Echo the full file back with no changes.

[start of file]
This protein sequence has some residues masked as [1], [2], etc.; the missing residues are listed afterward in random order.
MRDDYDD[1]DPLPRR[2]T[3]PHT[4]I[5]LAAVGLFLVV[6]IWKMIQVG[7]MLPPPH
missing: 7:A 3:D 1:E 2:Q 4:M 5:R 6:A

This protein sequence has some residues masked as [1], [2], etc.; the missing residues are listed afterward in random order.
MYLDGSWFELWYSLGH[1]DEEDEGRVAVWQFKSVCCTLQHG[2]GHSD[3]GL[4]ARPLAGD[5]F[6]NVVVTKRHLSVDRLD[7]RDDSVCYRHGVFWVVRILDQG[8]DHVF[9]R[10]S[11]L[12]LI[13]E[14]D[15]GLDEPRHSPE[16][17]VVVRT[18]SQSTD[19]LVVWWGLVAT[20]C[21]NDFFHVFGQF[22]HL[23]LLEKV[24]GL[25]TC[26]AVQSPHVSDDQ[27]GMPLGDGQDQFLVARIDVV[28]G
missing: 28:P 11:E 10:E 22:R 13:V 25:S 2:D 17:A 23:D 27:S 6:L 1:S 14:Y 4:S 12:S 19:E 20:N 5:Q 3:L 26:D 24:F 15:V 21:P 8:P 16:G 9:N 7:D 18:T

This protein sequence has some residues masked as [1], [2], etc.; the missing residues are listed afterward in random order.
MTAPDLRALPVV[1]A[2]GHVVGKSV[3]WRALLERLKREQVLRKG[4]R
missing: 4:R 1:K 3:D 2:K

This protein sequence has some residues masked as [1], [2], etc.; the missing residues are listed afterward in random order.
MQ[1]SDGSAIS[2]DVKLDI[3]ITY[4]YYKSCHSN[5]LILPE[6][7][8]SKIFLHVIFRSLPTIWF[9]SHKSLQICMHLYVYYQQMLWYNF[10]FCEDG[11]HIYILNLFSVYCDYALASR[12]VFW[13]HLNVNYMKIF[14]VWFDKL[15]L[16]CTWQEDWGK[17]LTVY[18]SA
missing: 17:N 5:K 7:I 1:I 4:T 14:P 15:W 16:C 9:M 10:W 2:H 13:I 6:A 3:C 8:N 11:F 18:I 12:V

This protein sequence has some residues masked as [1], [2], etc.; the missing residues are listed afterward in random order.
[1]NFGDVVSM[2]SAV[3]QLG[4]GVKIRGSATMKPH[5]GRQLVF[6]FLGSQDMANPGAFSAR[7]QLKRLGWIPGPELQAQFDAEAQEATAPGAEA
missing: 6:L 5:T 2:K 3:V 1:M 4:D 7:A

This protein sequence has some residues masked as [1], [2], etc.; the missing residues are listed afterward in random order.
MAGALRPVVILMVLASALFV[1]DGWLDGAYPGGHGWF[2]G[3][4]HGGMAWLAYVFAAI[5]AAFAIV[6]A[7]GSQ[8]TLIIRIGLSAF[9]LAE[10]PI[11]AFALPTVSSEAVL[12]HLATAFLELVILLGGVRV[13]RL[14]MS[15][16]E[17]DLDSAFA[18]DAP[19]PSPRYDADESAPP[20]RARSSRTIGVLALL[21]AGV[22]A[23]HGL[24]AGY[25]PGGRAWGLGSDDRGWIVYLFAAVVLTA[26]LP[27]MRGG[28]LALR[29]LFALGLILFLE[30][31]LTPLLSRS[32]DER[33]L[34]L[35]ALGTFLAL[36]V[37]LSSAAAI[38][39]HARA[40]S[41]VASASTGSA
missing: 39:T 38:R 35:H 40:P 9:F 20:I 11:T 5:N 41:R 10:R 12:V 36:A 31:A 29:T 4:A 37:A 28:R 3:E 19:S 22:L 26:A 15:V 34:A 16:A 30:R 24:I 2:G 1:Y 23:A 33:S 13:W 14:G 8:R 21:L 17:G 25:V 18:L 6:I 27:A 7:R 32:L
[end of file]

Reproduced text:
This protein sequence has some residues masked as [1], [2], etc.; the missing residues are listed afterward in random order.
MRDDYDD[1]DPLPRR[2]T[3]PHT[4]I[5]LAAVGLFLVV[6]IWKMIQVG[7]MLPPPH
missing: 7:A 3:D 1:E 2:Q 4:M 5:R 6:A

This protein sequence has some residues masked as [1], [2], etc.; the missing residues are listed afterward in random order.
MYLDGSWFELWYSLGH[1]DEEDEGRVAVWQFKSVCCTLQHG[2]GHSD[3]GL[4]ARPLAGD[5]F[6]NVVVTKRHLSVDRLD[7]RDDSVCYRHGVFWVVRILDQG[8]DHVF[9]R[10]S[11]L[12]LI[13]E[14]D[15]GLDEPRHSPE[16][17]VVVRT[18]SQSTD[19]LVVWWGLVAT[20]C[21]NDFFHVFGQF[22]HL[23]LLEKV[24]GL[25]TC[26]AVQSPHVSDDQ[27]GMPLGDGQDQFLVARIDVV[28]G
missing: 28:P 11:E 10:E 22:R 13:V 25:S 2:D 17:A 23:D 27:S 6:L 1:S 14:Y 4:S 12:S 19:E 20:N 5:Q 3:L 26:D 24:F 15:V 21:P 8:P 16:G 9:N 7:D 18:T

This protein sequence has some residues masked as [1], [2], etc.; the missing residues are listed afterward in random order.
MTAPDLRALPVV[1]A[2]GHVVGKSV[3]WRALLERLKREQVLRKG[4]R
missing: 4:R 1:K 3:D 2:K

This protein sequence has some residues masked as [1], [2], etc.; the missing residues are listed afterward in random order.
MQ[1]SDGSAIS[2]DVKLDI[3]ITY[4]YYKSCHSN[5]LILPE[6][7][8]SKIFLHVIFRSLPTIWF[9]SHKSLQICMHLYVYYQQMLWYNF[10]FCEDG[11]HIYILNLFSVYCDYALASR[12]VFW[13]HLNVNYMKIF[14]VWFDKL[15]L[16]CTWQEDWGK[17]LTVY[18]SA
missing: 17:N 5:K 7:I 1:I 4:T 14:P 15:W 16:C 9:M 10:W 2:H 13:I 6:A 3:C 8:N 11:F 18:I 12:V

This protein sequence has some residues masked as [1], [2], etc.; the missing residues are listed afterward in random order.
[1]NFGDVVSM[2]SAV[3]QLG[4]GVKIRGSATMKPH[5]GRQLVF[6]FLGSQDMANPGAFSAR[7]QLKRLGWIPGPELQAQFDAEAQEATAPGAEA
missing: 6:L 5:T 2:K 3:V 1:M 4:D 7:A

This protein sequence has some residues masked as [1], [2], etc.; the missing residues are listed afterward in random order.
MAGALRPVVILMVLASALFV[1]DGWLDGAYPGGHGWF[2]G[3][4]HGGMAWLAYVFAAI[5]AAFAIV[6]A[7]GSQ[8]TLIIRIGLSAF[9]LAE[10]PI[11]AFALPTVSSEAVL[12]HLATAFLELVILLGGVRV[13]RL[14]MS[15][16]E[17]DLDSAFA[18]DAP[19]PSPRYDADESAPP[20]RARSSRTIGVLALL[21]AGV[22]A[23]HGL[24]AGY[25]PGGRAWGLGSDDRGWIVYLFAAVVLTA[26]LP[27]MRGG[28]LALR[29]LFALGLILFLE[30][31]LTPLLSRS[32]DER[33]L[34]L[35]ALGTFLAL[36]V[37]LSSAAAI[38][39]HARA[40]S[41]VASASTGSA
missing: 39:T 38:R 35:H 40:P 9:F 20:I 11:T 5:N 41:R 10:R 12:V 36:A 31:A 29:T 4:A 37:A 28:R 3:E 19:S 22:L 26:A 15:V 34:A 16:A 30:R 24:I 2:G 1:Y 23:A 33:S 13:W 14:G 8:R 21:L 17:G 25:V 18:L 6:I 27:A 7:R 32:L